When my son Danny started wearing skirts and dresses at age three, and when he came out after high school, his grandpa was there. My father, Arthur Shigeru Mayeno, has always been there for Danny and me. Now 87, he has never talked much, but his wisdom runs deep. He’s admired by many who meet him, and a shining example of a man, an elder, and an amazing ally. Teaching through his actions more than his words, Dad’s wisdom helped prepare me to be the mother of a gender-creative gay son. Here are some pearls I have gleaned from him.
#1: Make decisions based on what’s important to you, not based on what others will think.
A private man who dislikes being around people he doesn’t know, Dad agreed without hesitation to have his images and story made public. When I mentioned to him that some people wouldn’t want to be public about having a gay grandchild, his response was straightforward, “That part doesn’t faze me a bit.”
#2: Find joy in doing things with children that you love and they love too.
A single mom, I often relied on Dad to take care of Danny while I travelled for work. They both love art, and much of their time together was spent doing creative projects. They drew princesses with long flowing hair riding on flying horses. They made books, shrinky-dinks, and even a stained-glass unicorn. Danny, remembers those times. “It was cool that he was able to connect with me through his chosen medium and my chosen expression. I remember it being really special that I got to work with glass and use the soldering tool. He made an effort to make it about something that was special to me.”
#3: Let children be themselves.
Dad remembers Danny playing with dolls and play-acting female characters in Disney movies. He was surprised, and even a little bothered, by Danny’s gender non-conforming ways. Mostly, he thought they were a natural part of Danny growing up. Unlike many men of his generation, Dad didn’t feel any obligation to mold his grandson into a conventional boy. It wasn’t because he had strong feelings about gender. He just believed in letting children be themselves. He never tried to pressure his children or grandchildren to fit into gender boxes, or any other kind of box.
#4: Welcome the loved ones of your children and grandchildren.
The summer after high school, Danny brought his first boyfriend to a family gathering. There were no warnings or coming out announcements. Says Danny, “When Grandpa met my boyfriend for the first time, I didn’t hear anything about it from him or anybody in the family. I still meet people today who aren’t out to their grandparents. I couldn’t imagine having to think twice about bringing someone to a family event.”
#5: Stand for Justice for All
Dad sees parallels between the discrimination he has endured as a Japanese American and the mistreatment of LGBTQ people. When he was 14 years old, he and his family were forced out of their home and into a war relocation center. His days exploring the streets of Seattle and fishing with with his brother at Puget Sound came to an abrupt end. For years, he was stuck in a barren wasteland, behind barbed wire and under the watch of armed guards. He felt betrayed. “According to the constitution, a person could not be put in jail unless you committed some kind of crime. That’s what I was taught in school, so I didn’t believe that the relocation could possibly happen in this country. But, it did. I was very disappointed. It was a very traumatic experience.” Having his own freedom taken away made him more aware of continuing injustice. He wants LGBTQ youth to be able to live full lives and be treated with justice.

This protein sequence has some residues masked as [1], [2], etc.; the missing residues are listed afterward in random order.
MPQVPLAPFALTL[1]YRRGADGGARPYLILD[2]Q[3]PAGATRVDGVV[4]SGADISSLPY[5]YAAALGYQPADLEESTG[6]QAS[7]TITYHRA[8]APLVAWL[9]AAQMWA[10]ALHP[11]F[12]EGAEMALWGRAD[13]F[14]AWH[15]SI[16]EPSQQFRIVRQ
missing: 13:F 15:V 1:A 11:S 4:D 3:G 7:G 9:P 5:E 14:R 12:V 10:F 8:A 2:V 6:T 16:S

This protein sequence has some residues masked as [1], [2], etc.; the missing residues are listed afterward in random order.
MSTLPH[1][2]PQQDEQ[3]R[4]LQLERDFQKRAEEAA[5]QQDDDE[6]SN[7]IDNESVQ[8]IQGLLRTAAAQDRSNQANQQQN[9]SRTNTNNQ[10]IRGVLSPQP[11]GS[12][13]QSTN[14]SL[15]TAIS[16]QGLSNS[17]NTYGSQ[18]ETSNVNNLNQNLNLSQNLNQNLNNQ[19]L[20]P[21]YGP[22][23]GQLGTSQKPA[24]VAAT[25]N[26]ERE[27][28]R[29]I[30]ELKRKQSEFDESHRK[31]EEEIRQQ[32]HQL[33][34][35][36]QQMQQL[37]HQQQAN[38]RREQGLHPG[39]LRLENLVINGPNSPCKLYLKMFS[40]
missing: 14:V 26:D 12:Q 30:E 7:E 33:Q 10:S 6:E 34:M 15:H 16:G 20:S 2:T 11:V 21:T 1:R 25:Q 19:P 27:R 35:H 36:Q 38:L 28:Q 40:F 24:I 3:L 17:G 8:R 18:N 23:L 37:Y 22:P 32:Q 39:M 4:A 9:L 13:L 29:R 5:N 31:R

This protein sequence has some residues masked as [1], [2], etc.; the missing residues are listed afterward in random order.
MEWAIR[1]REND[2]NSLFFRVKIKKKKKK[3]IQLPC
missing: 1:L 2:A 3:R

# 6: Live your life, not the life that others want for you.
After the war ended, Dad did not live the life that others expected of him. He followed his own dreams. He studied art, where he met and fell in love with a young Jewish artist, Rebecca Joy Reynolds. They soon married and together raised five mixed-race children. In 1953, their interracial marriage challenged the status quo. Interracial marriage was still illegal in some states. My cousin, who married someone of a different race a generation later, says that Mom and Dad paved the path for her. This taught me that people who dare to live outside of boxes make it easier for others to do so.
#7: Don’t chart out your children’s future. Support them in their own dreams.
Dad has never tried to chart out the future for his children and grandchildren. “It may go back to when I was younger and wanted to study art instead of dentistry like my mother and father wanted me to do. When the kids were going in different directions, even if I thought they were following a path I thought would not be economically productive, I was glad to let them follow it.” His message to parents and grandparents is the formula he has followed: “Help them realize their dreams. That’s important.”
#8: Live up to your potential and follow your dreams.
Though Dad never lectured his children or grandchildren, when I pressed him for a message, he said, “I think the most important thing is for all of us to be able to live up to our potential. Our potential goes with our dreams. It’s very difficult in some cases to do. If I was instructing the kids about anything, I’d just tell them to follow their dreams, just like I did.”
Dad, in his own quiet way, is an Out Proud Grandpa. He is proud of Danny because, “He is one of the few people I know who has followed his dream, and so far, he’s been very successful.” Dad doesn’t measure success in terms of money. For him, Danny is successful because he’s doing what he loves.
About Danny Moreno